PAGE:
The eve of a new season. The start of a new campaign. The moment Jurgen Klopp and his gang of fit-again Reds have been building toward. Let’s go and win it again, it’ll apparently upset loads of people.
Predictions are little more than guesses, however well-informed and well-intentioned.
We’ve all done variations of predicting a top scorer who ends up with three, predicting a relegated team who sneak into Europe and predicting it’ll only take us 20 minutes to get ready and meet a mate before turning up an hour-and-a-half late to frosty glares and cold nachos.
But still. Eight predictions on the title-winners, and none are the Reds. Eight predictions of the top four, in fact, and one doesn’t have the Reds in there either.
Are we missing something, or are they?
Storylines and spending
The start of a new campaign is always littered with different variations of the same thing: insane over-optimism, absurd and misplaced fury and the certainty that watching your own side makes you know what the other 19 are doing.
And picking what is about to happen based on what happened last time you remember watching games.
Liverpool, for the first time in four years really, were not part of the end-of-season storylines.
Sure, the Reds claimed a top-four spot on the final day, but it didn’t really matter to anyone outside those of a Red persuasion: it was more about Leicester imploding again, and the battle of England’s finest on a continental stage as City and Chelsea‘s petrodollars went to work in the Champions League final.
Sorry if you don’t want to hear that, but an end-of-season run of form is irrelevant in the greater picture of football’s incessantly moving headline acts.
It has its positives, though. It leaves the team overlooked. Fourth is somehow more evocative and talkaboutable than third; it’s ‘snatching the final spot’ or ‘squeezing into the Champions League‘. Third is merely not runners-up, not champions.
Transfers are the same: getting smart and good-value business done is great, but if you do it too early, you’re out of sight, out of mind.
It makes a team forgettable. It makes a collection of multiple trophy-winning players slightly less interesting. Somehow.
About those 20, then. BBC Sport’s ‘pundits’ and ‘experts’ range from the insightful and excellent to the downright offensive and obnoxious.
Their likeability doesn’t really have anything to do with making them more or less probable to correctly guess the season’s outcomes, though.
All 20 went for either City or Chelsea to win, and it’s not as though accusations of biasedness or idiocy can be levelled at them for those picks. They are astonishingly good squads, with elite managers at the helm.
But so too do Liverpool fall into that category, however easy it is to overlook them.
Could we do with another forward? Sure. A Gini replacement? Maybe so. But it’s the same everywhere, one way or another.
City don’t have an Aguero replacement (yet). Chelsea have only three central midfielders, unless returning loanees are taking up the mantle. Late deals will be done, or not, and world-class coaches will cope anyway.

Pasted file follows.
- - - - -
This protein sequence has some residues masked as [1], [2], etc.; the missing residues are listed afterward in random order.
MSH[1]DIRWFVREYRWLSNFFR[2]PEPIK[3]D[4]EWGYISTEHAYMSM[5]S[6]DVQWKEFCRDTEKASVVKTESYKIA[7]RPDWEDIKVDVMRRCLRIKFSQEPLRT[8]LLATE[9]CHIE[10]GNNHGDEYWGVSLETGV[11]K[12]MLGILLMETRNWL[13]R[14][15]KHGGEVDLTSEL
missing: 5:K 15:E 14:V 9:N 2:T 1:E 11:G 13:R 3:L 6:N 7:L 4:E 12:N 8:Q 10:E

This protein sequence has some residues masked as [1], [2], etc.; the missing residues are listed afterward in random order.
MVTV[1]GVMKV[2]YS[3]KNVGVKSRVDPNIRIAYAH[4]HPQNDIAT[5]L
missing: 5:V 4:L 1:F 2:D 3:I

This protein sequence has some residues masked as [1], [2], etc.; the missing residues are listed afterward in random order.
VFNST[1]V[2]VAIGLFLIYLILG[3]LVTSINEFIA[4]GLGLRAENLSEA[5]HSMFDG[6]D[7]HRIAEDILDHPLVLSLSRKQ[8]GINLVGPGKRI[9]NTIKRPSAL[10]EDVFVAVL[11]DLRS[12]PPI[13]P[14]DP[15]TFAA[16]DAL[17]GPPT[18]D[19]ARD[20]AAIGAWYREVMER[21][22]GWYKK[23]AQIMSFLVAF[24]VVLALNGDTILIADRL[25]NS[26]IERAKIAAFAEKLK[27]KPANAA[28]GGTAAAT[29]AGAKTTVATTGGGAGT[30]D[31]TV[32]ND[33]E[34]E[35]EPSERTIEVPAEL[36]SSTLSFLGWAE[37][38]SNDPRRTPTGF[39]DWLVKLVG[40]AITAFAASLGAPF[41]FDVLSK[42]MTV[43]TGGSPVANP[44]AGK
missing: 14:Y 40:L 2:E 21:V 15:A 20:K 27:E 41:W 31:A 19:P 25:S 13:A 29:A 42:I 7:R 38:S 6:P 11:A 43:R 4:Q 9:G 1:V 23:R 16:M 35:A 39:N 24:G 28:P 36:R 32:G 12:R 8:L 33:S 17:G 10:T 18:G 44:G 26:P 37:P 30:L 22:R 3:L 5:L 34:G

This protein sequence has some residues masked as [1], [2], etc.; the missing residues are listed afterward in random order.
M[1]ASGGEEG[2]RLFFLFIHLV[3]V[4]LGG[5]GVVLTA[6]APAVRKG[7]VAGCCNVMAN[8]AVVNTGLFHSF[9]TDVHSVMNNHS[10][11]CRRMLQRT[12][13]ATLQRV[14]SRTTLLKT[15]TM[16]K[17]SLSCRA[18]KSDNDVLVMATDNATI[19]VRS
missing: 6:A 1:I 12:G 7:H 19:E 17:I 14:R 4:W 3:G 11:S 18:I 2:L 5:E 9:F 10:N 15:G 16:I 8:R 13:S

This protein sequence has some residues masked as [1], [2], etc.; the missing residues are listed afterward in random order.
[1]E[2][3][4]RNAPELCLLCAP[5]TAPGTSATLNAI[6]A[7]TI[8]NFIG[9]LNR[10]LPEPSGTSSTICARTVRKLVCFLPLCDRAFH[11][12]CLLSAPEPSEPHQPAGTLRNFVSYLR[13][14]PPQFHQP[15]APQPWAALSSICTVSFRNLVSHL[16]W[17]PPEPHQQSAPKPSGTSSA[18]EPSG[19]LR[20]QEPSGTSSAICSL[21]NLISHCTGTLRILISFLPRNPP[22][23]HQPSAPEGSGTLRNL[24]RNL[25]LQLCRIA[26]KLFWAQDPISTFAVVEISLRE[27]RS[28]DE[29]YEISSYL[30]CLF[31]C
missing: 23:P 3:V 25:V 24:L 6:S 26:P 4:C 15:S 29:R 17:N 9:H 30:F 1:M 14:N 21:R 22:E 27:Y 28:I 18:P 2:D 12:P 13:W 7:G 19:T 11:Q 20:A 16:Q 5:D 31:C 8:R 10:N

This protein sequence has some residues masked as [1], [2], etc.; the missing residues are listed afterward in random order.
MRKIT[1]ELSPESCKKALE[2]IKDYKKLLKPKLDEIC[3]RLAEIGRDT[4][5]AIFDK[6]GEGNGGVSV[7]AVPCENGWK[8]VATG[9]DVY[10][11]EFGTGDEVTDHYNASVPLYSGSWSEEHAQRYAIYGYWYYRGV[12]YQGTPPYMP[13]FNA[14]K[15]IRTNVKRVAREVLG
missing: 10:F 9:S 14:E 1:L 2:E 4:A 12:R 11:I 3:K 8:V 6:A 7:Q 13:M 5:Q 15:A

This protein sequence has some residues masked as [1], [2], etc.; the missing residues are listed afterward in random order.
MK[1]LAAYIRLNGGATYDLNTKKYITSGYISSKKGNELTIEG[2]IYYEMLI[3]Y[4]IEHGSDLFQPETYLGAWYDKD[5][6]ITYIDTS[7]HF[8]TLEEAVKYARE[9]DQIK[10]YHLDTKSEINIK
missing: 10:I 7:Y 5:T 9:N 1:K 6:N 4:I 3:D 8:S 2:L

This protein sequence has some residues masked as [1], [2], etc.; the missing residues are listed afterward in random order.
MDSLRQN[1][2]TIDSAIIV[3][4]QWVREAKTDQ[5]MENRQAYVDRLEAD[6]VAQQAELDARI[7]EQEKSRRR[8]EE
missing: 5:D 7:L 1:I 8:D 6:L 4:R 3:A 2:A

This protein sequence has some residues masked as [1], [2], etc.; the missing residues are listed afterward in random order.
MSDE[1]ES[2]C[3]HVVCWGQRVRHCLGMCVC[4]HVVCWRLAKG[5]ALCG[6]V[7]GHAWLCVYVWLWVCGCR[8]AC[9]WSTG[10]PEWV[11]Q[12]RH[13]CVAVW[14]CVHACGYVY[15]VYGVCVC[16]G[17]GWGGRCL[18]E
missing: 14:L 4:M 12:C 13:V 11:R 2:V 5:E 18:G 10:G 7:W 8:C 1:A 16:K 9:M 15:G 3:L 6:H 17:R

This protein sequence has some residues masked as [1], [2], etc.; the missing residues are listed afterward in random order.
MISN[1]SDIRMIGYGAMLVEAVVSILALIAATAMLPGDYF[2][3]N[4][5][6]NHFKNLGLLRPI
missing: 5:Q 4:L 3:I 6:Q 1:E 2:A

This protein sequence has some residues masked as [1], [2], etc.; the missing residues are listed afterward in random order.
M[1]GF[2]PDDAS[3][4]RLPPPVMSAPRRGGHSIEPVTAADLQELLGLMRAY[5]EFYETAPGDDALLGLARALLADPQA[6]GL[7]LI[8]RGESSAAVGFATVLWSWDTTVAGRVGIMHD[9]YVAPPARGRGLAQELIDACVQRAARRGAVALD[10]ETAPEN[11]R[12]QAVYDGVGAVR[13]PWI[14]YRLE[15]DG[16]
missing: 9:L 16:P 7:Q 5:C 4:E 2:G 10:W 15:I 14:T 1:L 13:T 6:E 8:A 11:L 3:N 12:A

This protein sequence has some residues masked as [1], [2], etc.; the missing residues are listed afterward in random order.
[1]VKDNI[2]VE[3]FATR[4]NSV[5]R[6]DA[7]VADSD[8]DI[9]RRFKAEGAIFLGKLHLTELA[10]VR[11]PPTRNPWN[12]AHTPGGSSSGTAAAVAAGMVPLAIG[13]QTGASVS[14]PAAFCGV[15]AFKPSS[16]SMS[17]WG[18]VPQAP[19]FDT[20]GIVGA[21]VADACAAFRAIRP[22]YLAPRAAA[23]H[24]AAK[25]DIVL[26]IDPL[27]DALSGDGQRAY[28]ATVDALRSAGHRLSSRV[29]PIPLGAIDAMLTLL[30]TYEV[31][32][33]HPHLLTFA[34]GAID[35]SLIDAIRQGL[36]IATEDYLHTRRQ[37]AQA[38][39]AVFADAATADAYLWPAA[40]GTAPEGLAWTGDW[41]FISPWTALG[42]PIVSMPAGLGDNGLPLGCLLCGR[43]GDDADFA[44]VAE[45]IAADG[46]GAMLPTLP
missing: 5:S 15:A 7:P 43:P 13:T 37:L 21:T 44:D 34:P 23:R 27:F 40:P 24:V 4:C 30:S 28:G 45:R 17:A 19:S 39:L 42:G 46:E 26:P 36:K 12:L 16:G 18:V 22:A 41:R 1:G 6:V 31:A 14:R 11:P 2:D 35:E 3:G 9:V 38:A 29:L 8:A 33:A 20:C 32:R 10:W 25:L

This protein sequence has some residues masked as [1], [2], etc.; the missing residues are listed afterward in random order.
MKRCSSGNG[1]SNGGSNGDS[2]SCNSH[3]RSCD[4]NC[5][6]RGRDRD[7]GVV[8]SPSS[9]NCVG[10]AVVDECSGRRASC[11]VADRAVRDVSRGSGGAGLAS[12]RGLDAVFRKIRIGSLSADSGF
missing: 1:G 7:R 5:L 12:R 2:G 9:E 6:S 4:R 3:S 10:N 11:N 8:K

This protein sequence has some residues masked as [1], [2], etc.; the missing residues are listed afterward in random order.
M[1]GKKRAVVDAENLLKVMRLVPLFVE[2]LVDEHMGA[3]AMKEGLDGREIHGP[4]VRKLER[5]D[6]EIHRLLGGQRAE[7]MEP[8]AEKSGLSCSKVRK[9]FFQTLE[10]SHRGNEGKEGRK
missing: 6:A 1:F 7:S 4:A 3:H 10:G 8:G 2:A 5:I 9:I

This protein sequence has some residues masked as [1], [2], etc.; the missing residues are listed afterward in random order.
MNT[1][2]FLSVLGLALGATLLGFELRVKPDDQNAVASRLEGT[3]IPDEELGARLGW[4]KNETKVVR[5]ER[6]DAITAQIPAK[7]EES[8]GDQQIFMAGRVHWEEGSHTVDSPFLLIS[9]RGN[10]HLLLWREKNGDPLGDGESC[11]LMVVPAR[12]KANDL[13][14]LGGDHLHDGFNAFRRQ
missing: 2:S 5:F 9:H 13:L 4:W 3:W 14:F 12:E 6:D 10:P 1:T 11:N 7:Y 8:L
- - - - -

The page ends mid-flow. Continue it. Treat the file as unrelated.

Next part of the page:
And amid all the guesswork, those coaches are readying squads of 20 and 25 and 30 to simply get to work quickly, play the way they play and start smashing the opposition aside.
Fans are back, a huge positive for the most part, amid a wider return to footballing normality by way of the more regular schedule and pre-season buildup.
Remember what happens in a normal season? Liverpool wallop basically every team. There are never guarantees, but every reason to be expectant.
There isn’t a side which has the concentration, ferocity and organisation in the attacking half of the pitch which this Klopp team at its best possesses – and that’s off the ball. On it, they can be relentless lightning.
We’re going to see many returns to the status quo this year, whether that’s a good thing or bad is for each person to decide.
It’s so easy to forget how bizarre and idiotic the entirety of 2020 and the first half of 2021 was. Did you not find it weird working from home or travelling to your must-go-to job without the usual crowds?
Football had its changes and challenges too, and the players were not immune to the sterility of it, the upheaval, the late rearrangements and the being forced to sit out. Or to having to play centre-back.
So this year, Thiago can expect to be more involved, more central, more consistent. Mane can expect to be spoken about in top-form terms again.
It might take a while to establish a regular partnership at the back and have everybody in peak condition, but when they are, that area of the pitch is better than it was when the Reds were champions of everything.
Not to go on about last season too much, but despite the absence of anything resembling a defence, third place did concede fewer than second in 2020/21. But we’re predicted to go backwards somehow?
Liverpool under Klopp have spent years upsetting people, rewriting records, making claims to fame and bringing home silverware – even while others outspend the Reds.
If the Premier League is returning to normal this year, then this is what should be on the agenda. There’s little wrong with quiet confidence amid all the noise to be brashest and boldest.